Author(s): Owens TW, Foster FM, Valentijn A, Gilmore AP, Streuli CH
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Abstract Apoptosis is controlled by a signaling equilibrium between prosurvival and proapoptotic pathways, such that unwanted apoptosis is avoided, but when required it occurs rapidly and efficiently. Many apoptosis regulators display dual roles, depending upon whether a cell has received an apoptotic stimulus or not. Here, we identify a novel and unexpected function for X-linked inhibitor of apoptosis (XIAP) that occurs when apoptosis is triggered under physiological conditions. We show that in response to loss of survival signals provided by cell adhesion, endogenous XIAP translocates from the cytosol into a mitochondrial 400-kDa complex and that this occurs very early in the apoptosis process. Membrane-associated XIAP induces mitochondrial outer membrane permeabilization leading to cytochrome c and Smac release, which is dependent on Bax and Bak. Thus, although XIAP suppresses apoptosis in healthy cells, our data indicate that XIAP may contribute to it in response to a proapoptotic signal such as loss of extracellular matrix-dependent survival signaling. We suggest that, as with Bcl-2 family proteins, more diverse functions for XIAP exist than previously identified. Moreover, switching the function of proteins from anti- to proapoptotic forms may be a common theme in the efficient execution of cell death.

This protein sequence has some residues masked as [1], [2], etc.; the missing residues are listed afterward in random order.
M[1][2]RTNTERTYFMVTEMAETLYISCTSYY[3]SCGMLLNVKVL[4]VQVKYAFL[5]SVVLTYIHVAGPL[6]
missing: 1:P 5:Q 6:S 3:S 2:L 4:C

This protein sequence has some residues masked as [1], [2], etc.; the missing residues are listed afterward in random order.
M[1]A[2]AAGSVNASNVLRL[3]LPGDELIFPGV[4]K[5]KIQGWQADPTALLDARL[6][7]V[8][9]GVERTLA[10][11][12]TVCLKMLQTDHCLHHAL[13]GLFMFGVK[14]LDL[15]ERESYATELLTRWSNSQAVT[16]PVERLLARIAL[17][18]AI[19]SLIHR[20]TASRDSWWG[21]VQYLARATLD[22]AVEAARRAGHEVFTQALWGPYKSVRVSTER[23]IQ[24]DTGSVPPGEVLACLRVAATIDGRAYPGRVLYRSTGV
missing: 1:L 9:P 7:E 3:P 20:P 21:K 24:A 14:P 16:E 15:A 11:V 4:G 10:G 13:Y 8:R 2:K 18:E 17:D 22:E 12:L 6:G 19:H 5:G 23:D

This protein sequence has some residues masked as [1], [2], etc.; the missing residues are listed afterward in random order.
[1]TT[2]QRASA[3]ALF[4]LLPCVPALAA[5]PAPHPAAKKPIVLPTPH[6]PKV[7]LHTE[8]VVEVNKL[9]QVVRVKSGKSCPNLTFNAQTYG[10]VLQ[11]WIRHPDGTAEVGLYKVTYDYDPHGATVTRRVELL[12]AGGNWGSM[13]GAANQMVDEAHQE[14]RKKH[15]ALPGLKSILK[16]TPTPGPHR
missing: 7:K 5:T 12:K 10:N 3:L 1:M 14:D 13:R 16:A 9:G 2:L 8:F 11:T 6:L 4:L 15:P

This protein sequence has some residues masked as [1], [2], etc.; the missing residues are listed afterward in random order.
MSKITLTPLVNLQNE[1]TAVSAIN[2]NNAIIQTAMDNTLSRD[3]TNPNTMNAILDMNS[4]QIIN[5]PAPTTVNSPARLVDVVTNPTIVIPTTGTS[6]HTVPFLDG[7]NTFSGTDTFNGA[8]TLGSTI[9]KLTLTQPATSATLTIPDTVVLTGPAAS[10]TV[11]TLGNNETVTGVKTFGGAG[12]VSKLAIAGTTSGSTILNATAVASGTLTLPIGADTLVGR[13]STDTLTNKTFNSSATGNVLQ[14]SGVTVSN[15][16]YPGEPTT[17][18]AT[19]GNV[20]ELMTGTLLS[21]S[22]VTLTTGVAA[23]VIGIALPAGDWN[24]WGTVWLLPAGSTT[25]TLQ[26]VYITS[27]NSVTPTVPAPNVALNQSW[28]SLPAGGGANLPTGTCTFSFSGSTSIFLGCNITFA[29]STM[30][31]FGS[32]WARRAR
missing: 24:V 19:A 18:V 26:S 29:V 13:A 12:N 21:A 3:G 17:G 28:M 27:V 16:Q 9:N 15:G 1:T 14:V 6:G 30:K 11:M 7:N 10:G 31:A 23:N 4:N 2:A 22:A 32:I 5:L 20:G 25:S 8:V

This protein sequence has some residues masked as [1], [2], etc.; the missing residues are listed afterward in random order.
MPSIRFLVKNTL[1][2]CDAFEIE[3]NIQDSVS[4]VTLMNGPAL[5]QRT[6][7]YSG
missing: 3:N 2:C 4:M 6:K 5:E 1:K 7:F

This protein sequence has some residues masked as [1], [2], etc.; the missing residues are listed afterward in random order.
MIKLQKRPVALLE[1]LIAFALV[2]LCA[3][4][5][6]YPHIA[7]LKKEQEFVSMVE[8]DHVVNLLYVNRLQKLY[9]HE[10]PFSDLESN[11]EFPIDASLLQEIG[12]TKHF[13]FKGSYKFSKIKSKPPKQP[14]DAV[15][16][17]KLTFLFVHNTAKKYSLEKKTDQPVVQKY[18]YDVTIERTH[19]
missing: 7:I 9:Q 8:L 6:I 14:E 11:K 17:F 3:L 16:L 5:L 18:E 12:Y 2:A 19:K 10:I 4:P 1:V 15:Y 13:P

This article was published in J Biol Chem
and referenced in Journal of Cytology & Histology